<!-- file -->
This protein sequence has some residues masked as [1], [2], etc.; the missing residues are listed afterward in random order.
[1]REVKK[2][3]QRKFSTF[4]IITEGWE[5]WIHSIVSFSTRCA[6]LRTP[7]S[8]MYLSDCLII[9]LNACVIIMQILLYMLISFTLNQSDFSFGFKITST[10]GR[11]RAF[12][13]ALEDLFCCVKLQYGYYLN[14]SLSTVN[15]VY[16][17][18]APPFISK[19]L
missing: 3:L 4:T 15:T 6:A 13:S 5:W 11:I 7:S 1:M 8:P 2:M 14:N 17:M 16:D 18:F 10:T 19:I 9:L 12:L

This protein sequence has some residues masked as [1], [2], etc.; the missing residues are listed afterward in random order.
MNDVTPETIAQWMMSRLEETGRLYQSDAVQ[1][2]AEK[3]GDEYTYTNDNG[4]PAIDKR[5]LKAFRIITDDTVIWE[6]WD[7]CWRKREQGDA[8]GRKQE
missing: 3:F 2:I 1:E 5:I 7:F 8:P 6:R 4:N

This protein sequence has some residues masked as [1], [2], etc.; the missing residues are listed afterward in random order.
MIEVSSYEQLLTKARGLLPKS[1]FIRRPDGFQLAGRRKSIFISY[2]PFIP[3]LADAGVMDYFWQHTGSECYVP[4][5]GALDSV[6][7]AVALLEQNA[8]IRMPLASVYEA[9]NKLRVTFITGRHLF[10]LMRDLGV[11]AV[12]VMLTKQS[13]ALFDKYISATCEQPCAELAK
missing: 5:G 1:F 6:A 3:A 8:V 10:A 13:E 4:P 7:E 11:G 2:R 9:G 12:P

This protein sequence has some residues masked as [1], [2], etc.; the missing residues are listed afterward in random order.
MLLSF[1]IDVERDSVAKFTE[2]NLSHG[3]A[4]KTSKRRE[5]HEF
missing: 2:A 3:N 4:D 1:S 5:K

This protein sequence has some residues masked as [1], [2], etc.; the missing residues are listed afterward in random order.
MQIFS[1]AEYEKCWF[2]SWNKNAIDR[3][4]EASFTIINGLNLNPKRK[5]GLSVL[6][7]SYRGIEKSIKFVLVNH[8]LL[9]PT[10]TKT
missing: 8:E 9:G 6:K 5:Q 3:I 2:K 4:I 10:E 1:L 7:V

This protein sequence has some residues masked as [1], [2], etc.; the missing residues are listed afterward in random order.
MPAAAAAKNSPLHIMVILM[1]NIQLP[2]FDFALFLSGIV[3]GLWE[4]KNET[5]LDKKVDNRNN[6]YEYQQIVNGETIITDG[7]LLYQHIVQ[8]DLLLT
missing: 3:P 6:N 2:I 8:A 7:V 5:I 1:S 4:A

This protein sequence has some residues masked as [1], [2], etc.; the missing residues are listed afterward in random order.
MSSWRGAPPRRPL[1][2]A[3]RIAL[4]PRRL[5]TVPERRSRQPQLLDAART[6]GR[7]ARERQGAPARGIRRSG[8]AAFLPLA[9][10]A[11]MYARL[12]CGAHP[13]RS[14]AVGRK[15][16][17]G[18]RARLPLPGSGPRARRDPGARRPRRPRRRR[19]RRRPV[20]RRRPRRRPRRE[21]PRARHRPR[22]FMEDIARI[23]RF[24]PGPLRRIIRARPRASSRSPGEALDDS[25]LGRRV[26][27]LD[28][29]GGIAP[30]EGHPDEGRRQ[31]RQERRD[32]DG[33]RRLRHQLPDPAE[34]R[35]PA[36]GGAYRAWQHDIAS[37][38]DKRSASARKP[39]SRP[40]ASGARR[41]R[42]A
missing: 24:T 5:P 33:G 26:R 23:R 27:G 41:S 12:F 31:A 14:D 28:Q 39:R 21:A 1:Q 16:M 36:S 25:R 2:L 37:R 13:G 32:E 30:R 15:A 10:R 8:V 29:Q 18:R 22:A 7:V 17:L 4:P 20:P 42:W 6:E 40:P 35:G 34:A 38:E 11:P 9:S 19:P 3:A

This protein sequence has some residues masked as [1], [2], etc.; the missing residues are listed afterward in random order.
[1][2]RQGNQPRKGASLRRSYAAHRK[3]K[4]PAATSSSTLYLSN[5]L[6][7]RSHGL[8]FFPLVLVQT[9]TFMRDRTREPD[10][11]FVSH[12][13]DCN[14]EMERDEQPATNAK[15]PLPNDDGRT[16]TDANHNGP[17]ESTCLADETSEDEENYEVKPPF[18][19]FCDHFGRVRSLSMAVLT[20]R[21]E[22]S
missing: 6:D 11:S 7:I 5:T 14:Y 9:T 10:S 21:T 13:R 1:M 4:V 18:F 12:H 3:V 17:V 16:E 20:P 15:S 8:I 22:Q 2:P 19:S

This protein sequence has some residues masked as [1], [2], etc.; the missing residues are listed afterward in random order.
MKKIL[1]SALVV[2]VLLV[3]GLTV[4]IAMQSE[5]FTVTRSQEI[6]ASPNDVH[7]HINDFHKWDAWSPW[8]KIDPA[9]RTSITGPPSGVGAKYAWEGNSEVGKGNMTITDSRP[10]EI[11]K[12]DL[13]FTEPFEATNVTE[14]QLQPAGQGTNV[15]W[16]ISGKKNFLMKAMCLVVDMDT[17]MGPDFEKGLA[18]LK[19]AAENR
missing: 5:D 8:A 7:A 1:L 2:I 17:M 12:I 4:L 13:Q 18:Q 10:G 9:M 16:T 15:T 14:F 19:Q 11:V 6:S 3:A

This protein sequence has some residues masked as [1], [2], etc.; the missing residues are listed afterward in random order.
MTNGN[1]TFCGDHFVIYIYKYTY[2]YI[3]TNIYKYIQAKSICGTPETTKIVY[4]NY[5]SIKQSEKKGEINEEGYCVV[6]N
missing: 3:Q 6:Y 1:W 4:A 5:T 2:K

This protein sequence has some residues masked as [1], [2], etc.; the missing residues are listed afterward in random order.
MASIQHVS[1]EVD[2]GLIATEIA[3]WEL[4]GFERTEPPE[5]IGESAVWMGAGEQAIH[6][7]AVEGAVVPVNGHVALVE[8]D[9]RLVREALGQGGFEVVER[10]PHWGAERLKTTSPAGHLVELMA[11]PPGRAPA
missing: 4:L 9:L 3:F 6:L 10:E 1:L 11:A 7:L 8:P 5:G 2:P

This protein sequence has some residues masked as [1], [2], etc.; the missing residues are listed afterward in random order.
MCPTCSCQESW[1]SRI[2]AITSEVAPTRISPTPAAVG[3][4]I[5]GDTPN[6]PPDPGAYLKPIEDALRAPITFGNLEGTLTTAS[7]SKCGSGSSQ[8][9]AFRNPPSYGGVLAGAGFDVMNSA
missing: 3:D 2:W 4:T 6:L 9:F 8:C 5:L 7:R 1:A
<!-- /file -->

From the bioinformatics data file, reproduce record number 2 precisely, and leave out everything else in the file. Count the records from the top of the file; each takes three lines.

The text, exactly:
This protein sequence has some residues masked as [1], [2], etc.; the missing residues are listed afterward in random order.
MNDVTPETIAQWMMSRLEETGRLYQSDAVQ[1][2]AEK[3]GDEYTYTNDNG[4]PAIDKR[5]LKAFRIITDDTVIWE[6]WD[7]CWRKREQGDA[8]GRKQE
missing: 3:F 2:I 1:E 5:I 7:F 8:P 6:R 4:N